The one issue that could reelect Trump It’s the economy, stupid, and the boom is on
It’s the economy, stupid. In fact, when it comes to presidential elections, it’s always the economy, stupid. Relative economic strength or weakness is perhaps the best gauge of whether an incumbent president is re-elected or falls to a challenger promising a “change” to greener future pastures. By this measure, President Trump looks in fine shape heading into the 2020 campaign. And now that the special counsel’s report is in, dashing his enemies’ impeachment hopes, they are wishing desperately for something else that might cripple his re-election chances: a cratering economy.
Nothing defines anti-Trump hysteria like their manic rooting against America.
This is why most of them were thunderstruck by the news that in the first quarter of 2019, the economy expanded at a breathtaking 3.2 percent. Analysts had expected a still-healthy but lower rate of 2.5 percent. The astonishing number reflected galloping growth across the board: in wages, the labor market, the stock market and exports.
The unemployment rate is at its lowest point in a half-century, and among individual groups such as African-Americans, Hispanics and women, the jobless rate is at or close to historic lows. The Trump economy has created more than 5 million jobs, many of them in the manufacturing sector. It wasn’t that long ago that President Obama declared those jobs — and the overall manufacturing sector — dead and buried, never to arise again.
The country is enjoying a flourishing economy built on a revival of free-market economics, lower taxes, deregulation, the opening of the energy sector and trade reform. And Mr. Trump had been delivering these remarkable results while under the cloud of the special vounsel investigation. Now that he — and the nation — are free of it, the economic dynamism may well accelerate.
And that, in turn, will make the Democratic presidential candidates’ attempts to beat him even more of an uphill fight.
What are they going to run on? “Change?” Change from what? A booming economy, from which the vast majority of Americans are tangibly benefiting? Change from having more of their own money in their pockets? Change from being able to restart their own American dreams? Change from the profound sense of optimism they’re now feeling?
Good luck with that, Bernie, Joe, Kamala, Liz and Pete.
The 2020 Democrats know that running against the Trump economic agenda is a losing proposition. Their arguments about income inequality, Medicare for all, the Green New Deal, increasing the minimum wage, college loan forgiveness and other socialist claptrap will be largely disregarded as so much left-wing noise. In a weak economy, those progressive castles in the air might have resonance. In a strong economy, those who spout them might as well be spitting into the wind.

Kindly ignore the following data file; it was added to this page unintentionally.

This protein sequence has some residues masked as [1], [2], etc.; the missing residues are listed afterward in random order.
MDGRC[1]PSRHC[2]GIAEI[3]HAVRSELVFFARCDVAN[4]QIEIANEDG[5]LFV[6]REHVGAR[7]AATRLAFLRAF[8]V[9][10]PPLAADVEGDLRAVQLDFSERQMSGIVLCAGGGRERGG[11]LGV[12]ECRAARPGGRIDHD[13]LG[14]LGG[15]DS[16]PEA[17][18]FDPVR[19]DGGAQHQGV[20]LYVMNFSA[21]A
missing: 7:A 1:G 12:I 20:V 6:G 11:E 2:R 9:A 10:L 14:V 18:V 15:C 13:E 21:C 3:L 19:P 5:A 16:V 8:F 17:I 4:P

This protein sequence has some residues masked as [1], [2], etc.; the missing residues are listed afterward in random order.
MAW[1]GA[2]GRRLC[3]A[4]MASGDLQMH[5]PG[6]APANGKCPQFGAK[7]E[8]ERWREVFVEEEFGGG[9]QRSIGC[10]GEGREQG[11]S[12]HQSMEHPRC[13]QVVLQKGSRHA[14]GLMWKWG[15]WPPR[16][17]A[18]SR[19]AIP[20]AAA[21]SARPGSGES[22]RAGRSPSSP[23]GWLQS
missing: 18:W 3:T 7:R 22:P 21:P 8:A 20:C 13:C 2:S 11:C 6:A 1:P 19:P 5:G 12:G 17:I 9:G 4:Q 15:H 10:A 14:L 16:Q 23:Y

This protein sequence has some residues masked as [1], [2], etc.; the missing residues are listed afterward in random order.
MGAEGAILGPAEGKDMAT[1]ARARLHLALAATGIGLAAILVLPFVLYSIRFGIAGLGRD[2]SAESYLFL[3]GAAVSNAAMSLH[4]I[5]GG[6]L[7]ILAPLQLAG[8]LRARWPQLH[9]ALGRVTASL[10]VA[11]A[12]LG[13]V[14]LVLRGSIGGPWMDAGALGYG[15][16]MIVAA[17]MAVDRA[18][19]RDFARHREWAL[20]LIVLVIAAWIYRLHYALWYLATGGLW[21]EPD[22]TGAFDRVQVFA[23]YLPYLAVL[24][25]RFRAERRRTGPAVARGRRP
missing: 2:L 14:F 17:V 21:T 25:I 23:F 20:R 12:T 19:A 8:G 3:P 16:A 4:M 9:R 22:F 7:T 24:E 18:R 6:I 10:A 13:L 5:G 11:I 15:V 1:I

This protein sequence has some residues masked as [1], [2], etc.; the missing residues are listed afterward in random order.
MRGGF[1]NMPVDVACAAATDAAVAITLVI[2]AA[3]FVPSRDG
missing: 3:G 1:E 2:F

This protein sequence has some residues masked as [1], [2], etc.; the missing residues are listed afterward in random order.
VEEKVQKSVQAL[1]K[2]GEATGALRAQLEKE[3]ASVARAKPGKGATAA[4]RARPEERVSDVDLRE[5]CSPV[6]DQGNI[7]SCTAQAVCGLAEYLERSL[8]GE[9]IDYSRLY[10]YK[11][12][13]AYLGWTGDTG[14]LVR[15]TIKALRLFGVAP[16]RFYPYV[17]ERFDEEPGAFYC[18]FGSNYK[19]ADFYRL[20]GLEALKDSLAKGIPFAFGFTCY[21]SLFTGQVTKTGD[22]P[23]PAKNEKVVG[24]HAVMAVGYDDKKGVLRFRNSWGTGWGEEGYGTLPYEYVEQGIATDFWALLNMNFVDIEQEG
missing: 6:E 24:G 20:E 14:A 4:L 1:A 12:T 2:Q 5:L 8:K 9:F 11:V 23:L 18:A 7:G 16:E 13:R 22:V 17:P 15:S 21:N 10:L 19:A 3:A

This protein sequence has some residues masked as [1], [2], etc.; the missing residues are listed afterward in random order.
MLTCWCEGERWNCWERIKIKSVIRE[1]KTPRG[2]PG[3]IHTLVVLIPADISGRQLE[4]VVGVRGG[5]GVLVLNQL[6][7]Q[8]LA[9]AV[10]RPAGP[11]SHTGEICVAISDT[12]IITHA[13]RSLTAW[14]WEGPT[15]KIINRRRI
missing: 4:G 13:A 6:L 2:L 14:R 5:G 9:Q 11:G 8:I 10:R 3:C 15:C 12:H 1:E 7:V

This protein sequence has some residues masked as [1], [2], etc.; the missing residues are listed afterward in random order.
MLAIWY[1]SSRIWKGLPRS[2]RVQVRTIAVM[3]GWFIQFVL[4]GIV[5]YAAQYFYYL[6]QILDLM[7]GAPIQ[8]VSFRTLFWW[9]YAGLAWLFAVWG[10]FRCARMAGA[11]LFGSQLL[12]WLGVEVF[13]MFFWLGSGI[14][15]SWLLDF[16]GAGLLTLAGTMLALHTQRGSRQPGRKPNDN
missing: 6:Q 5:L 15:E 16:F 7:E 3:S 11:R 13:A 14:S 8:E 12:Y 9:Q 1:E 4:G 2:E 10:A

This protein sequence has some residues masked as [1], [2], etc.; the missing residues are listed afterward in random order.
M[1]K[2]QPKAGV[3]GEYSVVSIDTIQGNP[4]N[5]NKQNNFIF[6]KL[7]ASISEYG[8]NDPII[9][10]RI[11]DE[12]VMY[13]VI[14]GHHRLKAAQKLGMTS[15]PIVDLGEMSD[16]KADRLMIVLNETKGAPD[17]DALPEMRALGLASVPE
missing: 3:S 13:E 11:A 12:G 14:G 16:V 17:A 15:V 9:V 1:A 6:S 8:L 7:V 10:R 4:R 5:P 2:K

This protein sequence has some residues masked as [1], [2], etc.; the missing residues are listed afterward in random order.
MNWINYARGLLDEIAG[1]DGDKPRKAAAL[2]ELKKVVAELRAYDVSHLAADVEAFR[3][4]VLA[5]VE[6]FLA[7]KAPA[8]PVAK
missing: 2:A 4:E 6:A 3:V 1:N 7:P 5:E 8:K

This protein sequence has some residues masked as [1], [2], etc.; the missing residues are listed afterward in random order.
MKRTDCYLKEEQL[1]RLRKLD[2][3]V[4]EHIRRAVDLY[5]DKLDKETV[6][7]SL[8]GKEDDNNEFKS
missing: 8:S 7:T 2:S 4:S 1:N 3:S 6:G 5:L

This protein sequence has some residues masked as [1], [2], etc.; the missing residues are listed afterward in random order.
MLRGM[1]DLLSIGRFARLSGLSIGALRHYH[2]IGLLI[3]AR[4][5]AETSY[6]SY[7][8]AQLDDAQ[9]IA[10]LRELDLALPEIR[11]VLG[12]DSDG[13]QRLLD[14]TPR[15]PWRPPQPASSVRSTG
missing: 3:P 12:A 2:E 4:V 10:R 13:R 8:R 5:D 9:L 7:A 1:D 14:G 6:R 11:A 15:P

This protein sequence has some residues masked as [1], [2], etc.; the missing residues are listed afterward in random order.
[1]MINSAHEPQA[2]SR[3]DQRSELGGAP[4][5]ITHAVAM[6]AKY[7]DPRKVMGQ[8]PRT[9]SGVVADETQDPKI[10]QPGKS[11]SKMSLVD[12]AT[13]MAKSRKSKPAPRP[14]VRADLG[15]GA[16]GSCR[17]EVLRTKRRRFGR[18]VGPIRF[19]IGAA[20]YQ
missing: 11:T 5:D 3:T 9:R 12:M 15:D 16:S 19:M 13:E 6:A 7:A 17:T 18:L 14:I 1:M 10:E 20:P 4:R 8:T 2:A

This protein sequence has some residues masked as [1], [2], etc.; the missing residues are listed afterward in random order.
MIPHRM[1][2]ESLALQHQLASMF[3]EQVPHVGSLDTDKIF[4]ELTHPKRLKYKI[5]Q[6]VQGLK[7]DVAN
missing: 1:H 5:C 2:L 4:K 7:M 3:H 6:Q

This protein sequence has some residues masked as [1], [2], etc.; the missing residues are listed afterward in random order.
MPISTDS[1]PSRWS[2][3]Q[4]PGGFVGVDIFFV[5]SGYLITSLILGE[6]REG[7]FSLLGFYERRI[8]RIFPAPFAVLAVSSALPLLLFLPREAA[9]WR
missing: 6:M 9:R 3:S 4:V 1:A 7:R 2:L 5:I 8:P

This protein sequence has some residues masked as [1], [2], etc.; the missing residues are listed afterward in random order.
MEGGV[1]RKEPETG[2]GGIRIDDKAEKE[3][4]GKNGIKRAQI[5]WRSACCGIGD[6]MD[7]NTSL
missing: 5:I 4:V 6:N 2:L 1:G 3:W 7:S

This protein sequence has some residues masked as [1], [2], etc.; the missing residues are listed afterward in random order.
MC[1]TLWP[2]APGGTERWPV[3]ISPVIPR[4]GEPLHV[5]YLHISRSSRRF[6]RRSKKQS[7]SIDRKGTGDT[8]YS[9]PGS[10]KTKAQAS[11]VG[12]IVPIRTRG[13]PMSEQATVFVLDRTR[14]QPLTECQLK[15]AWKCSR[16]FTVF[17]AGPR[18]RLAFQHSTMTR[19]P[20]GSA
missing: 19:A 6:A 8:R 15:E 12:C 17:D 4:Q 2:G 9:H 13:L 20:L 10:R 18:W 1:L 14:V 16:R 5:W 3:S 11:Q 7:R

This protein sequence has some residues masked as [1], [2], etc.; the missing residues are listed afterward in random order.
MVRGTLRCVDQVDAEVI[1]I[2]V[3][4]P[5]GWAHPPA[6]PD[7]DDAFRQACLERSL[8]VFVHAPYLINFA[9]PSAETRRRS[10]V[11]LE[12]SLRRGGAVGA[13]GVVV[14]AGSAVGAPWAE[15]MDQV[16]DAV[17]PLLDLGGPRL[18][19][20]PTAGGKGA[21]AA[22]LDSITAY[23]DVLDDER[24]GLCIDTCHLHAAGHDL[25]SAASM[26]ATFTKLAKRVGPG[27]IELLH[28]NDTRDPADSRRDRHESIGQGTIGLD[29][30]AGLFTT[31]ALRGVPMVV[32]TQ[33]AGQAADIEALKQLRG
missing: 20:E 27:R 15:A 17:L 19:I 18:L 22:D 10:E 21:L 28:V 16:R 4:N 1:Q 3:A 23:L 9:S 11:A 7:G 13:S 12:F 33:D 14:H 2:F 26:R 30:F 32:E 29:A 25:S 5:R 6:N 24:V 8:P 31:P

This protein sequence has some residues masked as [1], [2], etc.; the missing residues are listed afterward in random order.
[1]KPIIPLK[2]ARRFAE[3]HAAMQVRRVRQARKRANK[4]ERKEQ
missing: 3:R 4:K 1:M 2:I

Mr. Trump will constantly remind voters that not a single Democrat voted for the Tax Cut and Jobs Act of 2017, which cut individual rates and slashed the corporate rate (which old-school Democrats from Bill Clinton to Barack Obama once supported). They tried desperately to stop it, because they knew that it was going to power economic growth — which, while good for the American people, is bad news for them.
Even before its passage, the economy was already humming, thanks to Mr. Trump’s sweeping deregulation efforts, dismantling of Obamacare and movement on energy and trade. Now, with the tax cuts fully in effect and the Mueller report in the rearview mirror, we might expect consistent stretches of 3 percent-plus economic growth.
Even the most virulent anti-Trumpers are agog at the economic news. The New York Times has admitted that the tax cuts have benefited vast numbers of Americans and that the “Trump effect” has created a “wave of optimism.”
A powerhouse economy leaves Democratic challengers with nothing but warmed-over antiTrump palaver on which to run. Presidents with weak economies — or challengers stuck trying to convince increasingly prosperous Americans to switch presidents in midstream — usually meet a gruesome political end.
As I’ve written about previously, pre-Watergate President Nixon had a shaky economy, driven in large part by the oil shocks of the early 1970s. It’s unknowable if a strong economy could have rescued him, but a sluggish one certainly hastened his departure.
Historic tax reform and thorough-going deregulation
Mr. Trump will constantly remind voters that not a single Democrat voted for the Tax Cut and Jobs Act of 2017, which cut individual rates and slashed the corporate rate.
gave President Reagan a booming economy and a defensive shield when the Iran-Contra scandal hit.
On the flip side, when President George H.W. Bush broke his “read my lips, no new taxes” pledge, the economy went south along with his re-election hopes.
President Clinton survived the Monica Lewinsky scandal in large part because he rode a robust economy courtesy of the Internet bubble (which later burst). Mr. Trump knows these lessons of history — as do the Democrats. A dynamic economy creates electoral momentum for a president responsible for the new prosperity. Mr. Trump’s success has already made it far more difficult for his opponents to advance their existential war against him and their leftist agenda.
The extraordinary economic boom is the re-election. If it continues apace, one by one the Democratic candidates will float into irrelevancy, and Mr. Trump will astonish the world all over again. Monica Crowley is a columnist for The Washington Times.